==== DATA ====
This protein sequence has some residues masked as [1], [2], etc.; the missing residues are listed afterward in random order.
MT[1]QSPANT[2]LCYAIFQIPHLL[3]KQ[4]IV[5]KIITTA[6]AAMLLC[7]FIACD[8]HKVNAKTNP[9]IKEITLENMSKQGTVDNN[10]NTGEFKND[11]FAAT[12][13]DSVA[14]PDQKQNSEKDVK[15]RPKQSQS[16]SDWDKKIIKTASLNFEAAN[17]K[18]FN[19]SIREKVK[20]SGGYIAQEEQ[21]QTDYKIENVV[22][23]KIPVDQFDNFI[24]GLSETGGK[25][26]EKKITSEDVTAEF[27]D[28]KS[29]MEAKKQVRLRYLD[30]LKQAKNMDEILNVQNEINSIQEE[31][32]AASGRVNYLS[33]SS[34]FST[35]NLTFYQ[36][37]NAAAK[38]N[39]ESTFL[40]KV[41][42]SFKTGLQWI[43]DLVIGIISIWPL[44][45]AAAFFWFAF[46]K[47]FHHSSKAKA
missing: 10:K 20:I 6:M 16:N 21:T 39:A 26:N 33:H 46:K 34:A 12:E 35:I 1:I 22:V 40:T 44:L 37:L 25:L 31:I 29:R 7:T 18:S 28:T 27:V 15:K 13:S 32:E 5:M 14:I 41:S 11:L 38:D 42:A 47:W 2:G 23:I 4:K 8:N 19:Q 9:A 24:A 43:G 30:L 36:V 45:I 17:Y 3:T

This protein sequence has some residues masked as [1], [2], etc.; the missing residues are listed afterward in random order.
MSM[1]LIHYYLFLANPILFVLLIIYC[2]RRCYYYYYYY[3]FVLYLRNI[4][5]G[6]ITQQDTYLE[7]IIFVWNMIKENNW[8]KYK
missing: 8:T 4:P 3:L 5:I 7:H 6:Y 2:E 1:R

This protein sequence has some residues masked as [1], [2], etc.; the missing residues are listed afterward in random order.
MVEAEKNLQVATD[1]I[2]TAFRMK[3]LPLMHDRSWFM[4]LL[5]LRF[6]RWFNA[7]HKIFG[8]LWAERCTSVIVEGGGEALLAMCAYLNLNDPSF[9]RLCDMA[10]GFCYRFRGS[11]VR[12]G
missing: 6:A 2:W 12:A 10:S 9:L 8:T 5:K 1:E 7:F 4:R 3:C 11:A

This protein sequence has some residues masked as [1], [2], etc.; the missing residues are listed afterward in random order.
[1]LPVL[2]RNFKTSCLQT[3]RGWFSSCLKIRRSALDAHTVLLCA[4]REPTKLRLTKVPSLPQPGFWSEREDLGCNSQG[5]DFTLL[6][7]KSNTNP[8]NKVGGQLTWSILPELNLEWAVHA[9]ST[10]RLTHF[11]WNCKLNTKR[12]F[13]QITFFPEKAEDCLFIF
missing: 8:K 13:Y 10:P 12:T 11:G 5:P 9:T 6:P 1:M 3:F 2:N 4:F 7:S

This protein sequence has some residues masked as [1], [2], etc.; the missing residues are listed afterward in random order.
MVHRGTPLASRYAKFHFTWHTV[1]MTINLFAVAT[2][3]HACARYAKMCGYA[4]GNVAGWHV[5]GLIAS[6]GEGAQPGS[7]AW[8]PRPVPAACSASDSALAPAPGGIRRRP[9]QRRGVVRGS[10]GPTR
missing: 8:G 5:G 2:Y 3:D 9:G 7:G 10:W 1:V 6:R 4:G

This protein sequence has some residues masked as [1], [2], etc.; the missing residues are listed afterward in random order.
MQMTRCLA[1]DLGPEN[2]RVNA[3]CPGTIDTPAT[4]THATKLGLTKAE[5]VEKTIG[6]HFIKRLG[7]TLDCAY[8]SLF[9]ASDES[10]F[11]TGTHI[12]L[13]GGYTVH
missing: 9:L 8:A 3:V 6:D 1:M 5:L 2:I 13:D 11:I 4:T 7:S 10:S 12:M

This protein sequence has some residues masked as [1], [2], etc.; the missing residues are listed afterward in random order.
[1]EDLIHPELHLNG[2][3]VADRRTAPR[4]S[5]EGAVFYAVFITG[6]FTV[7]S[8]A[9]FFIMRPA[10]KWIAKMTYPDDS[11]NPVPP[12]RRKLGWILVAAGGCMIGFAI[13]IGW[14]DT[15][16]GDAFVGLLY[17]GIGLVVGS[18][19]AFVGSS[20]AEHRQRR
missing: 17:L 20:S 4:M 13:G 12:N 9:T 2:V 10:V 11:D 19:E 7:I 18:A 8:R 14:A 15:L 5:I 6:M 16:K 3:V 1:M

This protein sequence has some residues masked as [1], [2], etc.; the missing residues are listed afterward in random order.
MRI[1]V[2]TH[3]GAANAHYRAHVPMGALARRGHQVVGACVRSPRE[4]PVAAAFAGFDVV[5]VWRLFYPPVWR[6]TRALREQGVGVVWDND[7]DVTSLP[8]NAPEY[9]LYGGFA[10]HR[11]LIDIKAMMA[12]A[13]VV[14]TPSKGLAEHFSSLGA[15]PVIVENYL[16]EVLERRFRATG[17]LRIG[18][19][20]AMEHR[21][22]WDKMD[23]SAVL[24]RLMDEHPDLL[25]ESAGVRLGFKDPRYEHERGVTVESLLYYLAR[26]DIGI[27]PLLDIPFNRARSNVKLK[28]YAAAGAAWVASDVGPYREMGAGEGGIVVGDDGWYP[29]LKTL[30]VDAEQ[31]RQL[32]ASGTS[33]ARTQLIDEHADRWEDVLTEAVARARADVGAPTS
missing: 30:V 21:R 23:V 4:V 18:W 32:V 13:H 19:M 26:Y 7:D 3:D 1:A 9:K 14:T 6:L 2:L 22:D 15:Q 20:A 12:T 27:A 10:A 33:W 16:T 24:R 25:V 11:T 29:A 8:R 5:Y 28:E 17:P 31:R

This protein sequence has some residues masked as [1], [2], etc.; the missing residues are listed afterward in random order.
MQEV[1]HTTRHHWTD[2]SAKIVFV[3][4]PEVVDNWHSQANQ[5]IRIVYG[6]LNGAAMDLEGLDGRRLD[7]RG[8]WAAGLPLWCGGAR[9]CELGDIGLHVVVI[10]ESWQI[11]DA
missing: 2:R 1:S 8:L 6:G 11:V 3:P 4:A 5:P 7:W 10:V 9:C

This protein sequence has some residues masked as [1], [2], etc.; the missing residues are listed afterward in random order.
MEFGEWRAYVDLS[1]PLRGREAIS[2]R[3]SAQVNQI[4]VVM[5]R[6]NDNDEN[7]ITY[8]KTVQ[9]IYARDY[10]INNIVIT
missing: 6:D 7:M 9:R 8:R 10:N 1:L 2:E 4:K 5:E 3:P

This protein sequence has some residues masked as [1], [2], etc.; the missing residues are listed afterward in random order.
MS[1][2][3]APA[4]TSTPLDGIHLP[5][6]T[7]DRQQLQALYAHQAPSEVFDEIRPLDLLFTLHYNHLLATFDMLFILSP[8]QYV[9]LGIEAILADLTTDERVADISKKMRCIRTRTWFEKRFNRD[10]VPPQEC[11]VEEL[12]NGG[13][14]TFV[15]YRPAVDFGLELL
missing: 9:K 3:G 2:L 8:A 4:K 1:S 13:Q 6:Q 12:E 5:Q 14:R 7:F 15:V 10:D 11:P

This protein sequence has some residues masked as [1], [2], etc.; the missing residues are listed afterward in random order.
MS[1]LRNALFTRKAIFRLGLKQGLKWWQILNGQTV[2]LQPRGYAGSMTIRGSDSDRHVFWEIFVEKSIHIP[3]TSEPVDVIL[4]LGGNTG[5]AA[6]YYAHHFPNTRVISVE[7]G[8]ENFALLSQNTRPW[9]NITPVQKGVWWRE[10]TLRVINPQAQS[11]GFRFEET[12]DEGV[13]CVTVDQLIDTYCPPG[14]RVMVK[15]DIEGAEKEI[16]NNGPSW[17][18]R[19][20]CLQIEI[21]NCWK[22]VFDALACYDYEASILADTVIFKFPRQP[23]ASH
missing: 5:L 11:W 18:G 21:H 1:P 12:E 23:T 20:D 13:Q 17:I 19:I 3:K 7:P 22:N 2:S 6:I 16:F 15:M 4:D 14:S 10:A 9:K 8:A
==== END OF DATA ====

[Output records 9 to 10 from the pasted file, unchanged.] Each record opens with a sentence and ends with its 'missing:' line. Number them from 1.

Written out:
This protein sequence has some residues masked as [1], [2], etc.; the missing residues are listed afterward in random order.
MQEV[1]HTTRHHWTD[2]SAKIVFV[3][4]PEVVDNWHSQANQ[5]IRIVYG[6]LNGAAMDLEGLDGRRLD[7]RG[8]WAAGLPLWCGGAR[9]CELGDIGLHVVVI[10]ESWQI[11]DA
missing: 2:R 1:S 8:L 6:G 11:V 3:P 4:A 5:P 7:W 10:V 9:C

This protein sequence has some residues masked as [1], [2], etc.; the missing residues are listed afterward in random order.
MEFGEWRAYVDLS[1]PLRGREAIS[2]R[3]SAQVNQI[4]VVM[5]R[6]NDNDEN[7]ITY[8]KTVQ[9]IYARDY[10]INNIVIT
missing: 6:D 7:M 9:R 8:R 10:N 1:L 2:E 4:K 5:E 3:P